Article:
The speakers for Switzerland and Slovenia highlighted that women have borne the brunt of the war in Yemen — and yet have displayed time and time again their relentless commitment to peace at the grassroots level. The increasing exclusion of Yemeni women from public and political life, including restrictions on their freedom of movement, is, therefore, harmful for peace efforts. 

Many speakers deplored the Houthi missile attack on the True Confidence cargo ship on 6 March, which resulted in the death of three seafarers and injured four others, as well as the missile attacks on the Rubymar.

The representative of the United States emphasized that the attacks affect every Member State, making it vital that “we speak with one voice in rejecting efforts to interfere with the exercise of navigational rights and freedoms”.  Citing recent progress to Yemen’s stability through a durable ceasefire and inclusive UN-led political process, he warned that the Houthis risk throwing it away — and “these actions do nothing to alleviate hardships facing the Yemeni people, much less help meet the needs of Palestinian civilians in Gaza.” 

Echoing his stance, France’s delegate said that the Houthis are “singlehandedly” responsible for the escalation in the Red Sea and the resulting fallout on regional stability and international maritime trade.  Demanding that Iran halt their destabilizing actions by ceasing to fund and arm them, she said that France will continue its commitments under the European Union’s Operation “ASPIDES”.  She reported that a French frigate intercepted several Houthi drones in the context of that operation, whose stance is “purely defensive”. 

In the same vein, her counterpart from the United Kingdom urged Iran to cease its unlawful support for the Houthis, stating:  “This is the best opportunity for sustainable peace in Yemen in nine years.  We must take it”.  He also emphasized the role of the UN Verification and Inspection Mechanism, noting that the integrity of commercial imports — through which 90 per cent of all food comes to Yemen — is vital. 

The speaker for the Republic of Korea stressed that the sinking of Rubymar carrying fertilizer earlier in March is also concerning due to the possible environmental contamination of the Red Sea.

The representative of Sierra Leone, also speaking for Algeria, Guyana, and Mozambique, added that a high concentration of these dangerous goods may pose a severe threat to the marine ecosystem and the Yemeni fishing industry.  Accordingly, he called on the international community to support the capacities of the Yemeni Coast Guard in protecting the country’s coastline.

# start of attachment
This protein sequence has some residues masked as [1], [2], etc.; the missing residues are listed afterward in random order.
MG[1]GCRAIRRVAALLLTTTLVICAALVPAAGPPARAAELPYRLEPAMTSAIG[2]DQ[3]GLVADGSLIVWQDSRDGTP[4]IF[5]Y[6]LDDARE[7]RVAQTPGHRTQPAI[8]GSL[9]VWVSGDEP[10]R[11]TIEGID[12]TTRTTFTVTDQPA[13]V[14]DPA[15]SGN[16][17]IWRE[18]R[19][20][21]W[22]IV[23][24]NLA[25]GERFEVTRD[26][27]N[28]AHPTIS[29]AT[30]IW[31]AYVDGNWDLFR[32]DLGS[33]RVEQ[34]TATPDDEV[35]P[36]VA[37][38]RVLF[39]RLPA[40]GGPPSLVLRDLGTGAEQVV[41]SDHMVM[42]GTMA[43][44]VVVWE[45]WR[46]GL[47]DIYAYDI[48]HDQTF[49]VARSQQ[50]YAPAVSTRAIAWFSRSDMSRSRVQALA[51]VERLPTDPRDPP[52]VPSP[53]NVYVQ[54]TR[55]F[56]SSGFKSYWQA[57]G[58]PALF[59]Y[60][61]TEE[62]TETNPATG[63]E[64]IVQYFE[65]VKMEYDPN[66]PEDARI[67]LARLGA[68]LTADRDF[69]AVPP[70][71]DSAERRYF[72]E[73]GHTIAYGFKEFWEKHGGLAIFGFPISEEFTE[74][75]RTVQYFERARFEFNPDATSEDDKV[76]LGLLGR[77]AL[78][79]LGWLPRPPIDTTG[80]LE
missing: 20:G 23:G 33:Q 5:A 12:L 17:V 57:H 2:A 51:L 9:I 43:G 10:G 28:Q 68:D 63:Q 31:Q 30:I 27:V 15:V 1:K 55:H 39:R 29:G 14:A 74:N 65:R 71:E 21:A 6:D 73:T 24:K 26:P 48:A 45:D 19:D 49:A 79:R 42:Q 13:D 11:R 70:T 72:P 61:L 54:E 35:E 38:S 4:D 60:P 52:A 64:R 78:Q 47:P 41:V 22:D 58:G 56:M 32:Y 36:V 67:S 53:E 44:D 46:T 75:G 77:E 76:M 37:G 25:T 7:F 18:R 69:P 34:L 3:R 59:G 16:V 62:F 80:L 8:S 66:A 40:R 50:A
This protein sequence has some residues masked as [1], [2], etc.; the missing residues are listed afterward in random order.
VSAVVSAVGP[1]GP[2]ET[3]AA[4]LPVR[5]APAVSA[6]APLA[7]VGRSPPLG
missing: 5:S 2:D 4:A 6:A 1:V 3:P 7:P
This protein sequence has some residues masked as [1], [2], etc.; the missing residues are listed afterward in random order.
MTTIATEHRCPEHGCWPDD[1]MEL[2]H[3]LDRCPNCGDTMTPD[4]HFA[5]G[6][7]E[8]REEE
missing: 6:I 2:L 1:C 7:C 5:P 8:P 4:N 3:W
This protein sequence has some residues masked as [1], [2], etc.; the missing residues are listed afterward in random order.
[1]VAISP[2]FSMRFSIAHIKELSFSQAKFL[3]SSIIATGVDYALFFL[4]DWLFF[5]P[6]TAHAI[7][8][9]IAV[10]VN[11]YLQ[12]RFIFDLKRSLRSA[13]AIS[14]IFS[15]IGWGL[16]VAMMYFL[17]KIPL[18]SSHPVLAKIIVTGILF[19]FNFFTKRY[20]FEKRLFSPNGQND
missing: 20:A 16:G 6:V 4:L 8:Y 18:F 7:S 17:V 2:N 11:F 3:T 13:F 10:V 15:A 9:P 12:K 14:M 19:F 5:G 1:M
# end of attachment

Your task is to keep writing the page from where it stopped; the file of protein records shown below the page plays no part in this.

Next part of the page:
Also condemning the Houthis’ “outrageous and unjustifiable conduct” — which is impeding global commerce and undermining navigational rights and freedoms — Japan’s delegate called for the immediate release of the Japanese-operated Galaxy Leader and its 25 crew members. 

China’s delegate, meanwhile, countered that “the Security Council has never authorized any country to use force against Yemen”.  The tensions in the Red Sea are “a clear manifestation of the spillover effects of the Gaza conflict”, he observed, urging Israel to cease its collective punishment of the Palestinian people and on “the country concerned” to enable the Council to take immediate action towards a ceasefire. 

The speaker for the Russian Federation echoed that a further destabilizing factor — aside from the presence of the “so-called coalition” led by the United States and the United Kingdom — was the dispatch of naval vessels from European Union countries as part of the bloc’s Operation “ASPIDES”.  While operations initiated by the United States and its satellites have not stabilized the situation in the Red Sea, “the only diplomacy that Washington recognizes is gunboat diplomacy”, he stated.

For his part, the delegate for Yemen said his country is under economic siege, which had led to food insecurity, due to continued aggression by the Houthi militias against commercial ships carrying food and humanitarian assistance to Yemeni ports.  The continued influx of Iranian weapons to Houthi militias will only protract the conflict and further exacerbate Yemen’s humanitarian crisis.  “There is a dire need to review how to counter the activities of the [Iranian] proxies destabilizing the region,” he said. 

The Houthis must stop their war against the Yemeni people and, instead, open the crossing and main roads, free prisoners in detention and resort to peace, he stressed, adding that peace “cannot be achieved without supporting the Government of Yemen, promoting its ability to restore State institutions and protect its territorial waters.”

For information media. Not an official record.